The remake instead uses a Records list; achievements you can do in the game to earn you points, which in turn you can redeem for unlockables in the game’s Shop.

I love the shop part (it gives the game replay value) but the lack of The Mercenaries mode stings. I also wished that the game has more unlockables. No infinite ammo for the Shotgun, Magnum or Grenade Launcher, only 1 extra costume (when the original had multiple) and not enough hidden stuff to unlock.

The bottom line.

Resident Evil 3: Nemesis, like Resident Evil 2 before it, are stellar examples of incredible remakes that go beyond their source material. The soul of the original is well preserved, but what you get isn’t exactly what you’d expect, giving everybody (from grizzled veterans to newbies), a fresh experience.

Despite that, Capcom’s stumbled a bit with their remake of Resident Evil 3: Nemesis. The chief among them is that Nemesis simply isn’t as intimidating and scary as Mr X. He’s cooler now (at least when in his normal form) but I feared facing him more in the original than I do now.

It’s also a misstep that Resident Evil 3 is a much more lean and linear game than Resident Evil 2. The sense of exploration and surviving the horror is pretty much gone, replaced by a need to keep on pushing forward to flee from Nemesis.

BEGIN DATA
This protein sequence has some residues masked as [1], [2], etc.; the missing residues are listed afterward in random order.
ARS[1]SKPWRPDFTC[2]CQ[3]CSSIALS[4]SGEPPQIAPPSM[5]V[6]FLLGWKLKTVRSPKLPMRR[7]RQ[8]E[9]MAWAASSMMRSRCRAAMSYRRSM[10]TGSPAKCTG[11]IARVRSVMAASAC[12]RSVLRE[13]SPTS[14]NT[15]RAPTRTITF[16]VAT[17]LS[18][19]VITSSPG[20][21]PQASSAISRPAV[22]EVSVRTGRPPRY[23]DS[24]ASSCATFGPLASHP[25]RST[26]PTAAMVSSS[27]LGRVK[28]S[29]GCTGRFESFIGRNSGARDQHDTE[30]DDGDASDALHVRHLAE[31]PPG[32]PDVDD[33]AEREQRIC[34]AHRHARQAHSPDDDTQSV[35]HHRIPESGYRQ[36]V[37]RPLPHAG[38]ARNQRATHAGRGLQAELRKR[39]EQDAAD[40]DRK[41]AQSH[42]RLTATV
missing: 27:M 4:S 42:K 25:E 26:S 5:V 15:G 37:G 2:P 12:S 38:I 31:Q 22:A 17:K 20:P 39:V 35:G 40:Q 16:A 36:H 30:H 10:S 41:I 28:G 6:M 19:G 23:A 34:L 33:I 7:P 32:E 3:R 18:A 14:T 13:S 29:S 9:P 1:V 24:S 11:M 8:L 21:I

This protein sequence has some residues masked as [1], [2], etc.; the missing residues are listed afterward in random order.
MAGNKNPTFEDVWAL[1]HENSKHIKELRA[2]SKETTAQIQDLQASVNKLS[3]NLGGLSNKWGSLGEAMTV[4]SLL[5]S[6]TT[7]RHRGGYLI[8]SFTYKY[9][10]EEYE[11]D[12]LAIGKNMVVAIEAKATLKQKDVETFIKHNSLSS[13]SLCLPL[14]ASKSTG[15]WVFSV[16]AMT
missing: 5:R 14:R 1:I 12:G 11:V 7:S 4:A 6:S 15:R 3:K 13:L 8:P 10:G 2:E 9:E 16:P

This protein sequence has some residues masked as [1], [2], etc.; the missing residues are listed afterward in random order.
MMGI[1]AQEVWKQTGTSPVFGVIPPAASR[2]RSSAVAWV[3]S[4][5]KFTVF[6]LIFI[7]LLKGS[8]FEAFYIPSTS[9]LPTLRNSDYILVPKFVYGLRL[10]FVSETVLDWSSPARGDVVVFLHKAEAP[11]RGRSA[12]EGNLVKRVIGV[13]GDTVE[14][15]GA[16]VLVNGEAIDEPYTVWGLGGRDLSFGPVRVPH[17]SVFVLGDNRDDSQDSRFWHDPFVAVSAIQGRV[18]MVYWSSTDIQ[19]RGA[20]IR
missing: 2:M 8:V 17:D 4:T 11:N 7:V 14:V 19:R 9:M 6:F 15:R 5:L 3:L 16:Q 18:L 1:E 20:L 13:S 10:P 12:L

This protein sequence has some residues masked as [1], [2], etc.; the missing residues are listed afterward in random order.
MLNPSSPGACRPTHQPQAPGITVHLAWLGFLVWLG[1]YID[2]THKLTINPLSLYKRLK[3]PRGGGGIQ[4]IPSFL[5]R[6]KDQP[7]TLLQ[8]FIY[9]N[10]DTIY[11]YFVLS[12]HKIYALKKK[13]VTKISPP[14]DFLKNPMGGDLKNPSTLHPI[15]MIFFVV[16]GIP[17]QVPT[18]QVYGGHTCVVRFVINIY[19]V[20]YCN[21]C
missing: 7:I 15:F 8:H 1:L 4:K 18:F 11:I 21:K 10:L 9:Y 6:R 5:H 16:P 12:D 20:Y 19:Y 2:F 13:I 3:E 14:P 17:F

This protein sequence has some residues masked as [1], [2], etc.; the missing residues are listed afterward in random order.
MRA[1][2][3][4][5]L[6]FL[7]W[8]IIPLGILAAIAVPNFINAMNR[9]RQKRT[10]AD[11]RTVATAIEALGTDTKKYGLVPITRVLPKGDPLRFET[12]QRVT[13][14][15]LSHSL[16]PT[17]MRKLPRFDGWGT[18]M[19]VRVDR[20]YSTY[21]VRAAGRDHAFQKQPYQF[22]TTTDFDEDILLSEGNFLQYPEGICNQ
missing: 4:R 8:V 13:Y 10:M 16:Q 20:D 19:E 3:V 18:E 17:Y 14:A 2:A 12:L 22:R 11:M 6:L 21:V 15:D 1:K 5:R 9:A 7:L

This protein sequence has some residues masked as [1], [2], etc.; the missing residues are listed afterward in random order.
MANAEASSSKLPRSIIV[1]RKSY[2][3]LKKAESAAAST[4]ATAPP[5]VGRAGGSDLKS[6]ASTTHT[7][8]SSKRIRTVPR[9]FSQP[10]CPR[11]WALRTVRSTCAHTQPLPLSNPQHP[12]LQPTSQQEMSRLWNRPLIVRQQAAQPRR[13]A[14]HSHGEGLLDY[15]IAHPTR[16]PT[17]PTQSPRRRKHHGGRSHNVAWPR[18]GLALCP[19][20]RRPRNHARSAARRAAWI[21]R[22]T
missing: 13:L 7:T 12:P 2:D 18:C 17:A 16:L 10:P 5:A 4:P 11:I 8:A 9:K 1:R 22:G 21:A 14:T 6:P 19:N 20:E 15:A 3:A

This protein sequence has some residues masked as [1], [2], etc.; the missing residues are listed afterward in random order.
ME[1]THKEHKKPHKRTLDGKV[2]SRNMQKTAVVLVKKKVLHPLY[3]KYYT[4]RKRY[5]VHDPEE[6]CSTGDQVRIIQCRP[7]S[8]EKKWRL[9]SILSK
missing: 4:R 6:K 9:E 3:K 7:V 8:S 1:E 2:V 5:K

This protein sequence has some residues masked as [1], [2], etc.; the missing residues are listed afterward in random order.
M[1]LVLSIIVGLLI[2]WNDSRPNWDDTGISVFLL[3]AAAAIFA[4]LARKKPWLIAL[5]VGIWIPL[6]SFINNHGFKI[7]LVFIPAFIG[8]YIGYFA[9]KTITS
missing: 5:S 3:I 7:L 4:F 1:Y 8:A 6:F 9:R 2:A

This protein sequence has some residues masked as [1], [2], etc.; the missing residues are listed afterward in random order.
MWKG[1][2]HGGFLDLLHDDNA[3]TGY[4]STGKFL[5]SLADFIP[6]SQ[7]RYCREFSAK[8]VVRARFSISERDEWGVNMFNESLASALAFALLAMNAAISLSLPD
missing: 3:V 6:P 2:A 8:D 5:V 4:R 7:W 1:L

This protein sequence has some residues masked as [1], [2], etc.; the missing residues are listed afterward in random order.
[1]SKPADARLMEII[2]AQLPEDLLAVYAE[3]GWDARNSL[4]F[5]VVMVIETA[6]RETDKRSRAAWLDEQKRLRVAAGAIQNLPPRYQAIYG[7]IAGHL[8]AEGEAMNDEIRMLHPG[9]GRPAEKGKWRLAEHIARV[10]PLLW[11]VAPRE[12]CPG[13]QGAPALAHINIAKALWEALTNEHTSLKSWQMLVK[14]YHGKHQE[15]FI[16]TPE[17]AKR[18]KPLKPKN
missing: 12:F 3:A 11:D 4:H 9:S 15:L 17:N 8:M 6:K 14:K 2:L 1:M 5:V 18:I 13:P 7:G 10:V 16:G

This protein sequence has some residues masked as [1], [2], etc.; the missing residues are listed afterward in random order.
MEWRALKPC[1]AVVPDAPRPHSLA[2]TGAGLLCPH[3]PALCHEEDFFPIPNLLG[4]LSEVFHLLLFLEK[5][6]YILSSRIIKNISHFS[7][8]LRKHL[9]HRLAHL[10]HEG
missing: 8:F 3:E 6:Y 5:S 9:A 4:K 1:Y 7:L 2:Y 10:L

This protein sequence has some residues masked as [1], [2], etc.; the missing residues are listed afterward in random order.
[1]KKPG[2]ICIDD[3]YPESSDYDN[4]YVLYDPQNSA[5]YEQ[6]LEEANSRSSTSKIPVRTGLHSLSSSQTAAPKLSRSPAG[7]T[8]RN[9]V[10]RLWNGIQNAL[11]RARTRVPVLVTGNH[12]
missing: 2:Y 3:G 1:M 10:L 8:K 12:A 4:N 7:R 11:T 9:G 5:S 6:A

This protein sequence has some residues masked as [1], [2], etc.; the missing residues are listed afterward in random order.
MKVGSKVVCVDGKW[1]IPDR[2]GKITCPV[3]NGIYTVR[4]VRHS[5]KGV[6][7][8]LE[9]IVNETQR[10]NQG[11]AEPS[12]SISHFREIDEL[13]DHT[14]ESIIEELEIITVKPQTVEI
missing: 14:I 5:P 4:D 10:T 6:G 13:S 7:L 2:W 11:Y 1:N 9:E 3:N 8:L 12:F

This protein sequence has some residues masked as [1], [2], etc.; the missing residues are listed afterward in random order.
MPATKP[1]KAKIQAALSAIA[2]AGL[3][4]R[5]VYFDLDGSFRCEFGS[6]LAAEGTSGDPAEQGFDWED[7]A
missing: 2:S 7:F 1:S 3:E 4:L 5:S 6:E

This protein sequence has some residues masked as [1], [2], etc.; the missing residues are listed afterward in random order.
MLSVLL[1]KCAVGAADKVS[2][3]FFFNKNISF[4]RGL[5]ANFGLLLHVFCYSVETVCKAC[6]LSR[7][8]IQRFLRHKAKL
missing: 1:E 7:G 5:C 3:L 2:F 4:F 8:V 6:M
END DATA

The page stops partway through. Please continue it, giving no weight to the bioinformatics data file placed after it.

It could’ve been awesome had it worked right, but it really doesn’t. There’s really no sense of urgency most of the time, or the feel that you’re being hunted by an unstoppable monstrosity.

Issues aside, Resident Evil 3: Nemesis is still one of the best games that Capcom’s ever produced and certainly one of the best games in the Resident Evil series.

I just hope with the renewed interest in the Umbrella storyline we finally get a full fledged game about how Chris and Jill infiltrated Umbrella’s Russian HQ to bring them down, which was last seen as a chapter in the Wii’s and Playstation 3’s Resident Evil: The Umbrella Chronicles.

It’s incredibly weird that such a major chapter in the series is relegated to just a small part of a non-canon game, instead of being a full fledged release.

TLDR:

Excellent remake but not as scary as the original.

The Good.

  • Faithful to the original, yet with new elements.
  • Dodging is awesome.
  • Earning secret unlockables is fun.

The Bad.

  • Nemesis isn’t as scary compared to Mr X.
  • Incredibly short length.
  • No Mercenaries minigame.
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Sal's been in the industry since the early 2000s. He's written for a ton of gaming and tech publications including Playworks, Hardwarezone, HWM and GameAxis. A geek and hardcore gamer, Sal will play everything, on any platform.

Sal's been in the industry since the early 2000s. He's written for a ton of gaming and tech publications including Playworks, Hardwarezone, HWM and GameAxis. A geek and hardcore gamer, Sal will play everything, on any platform.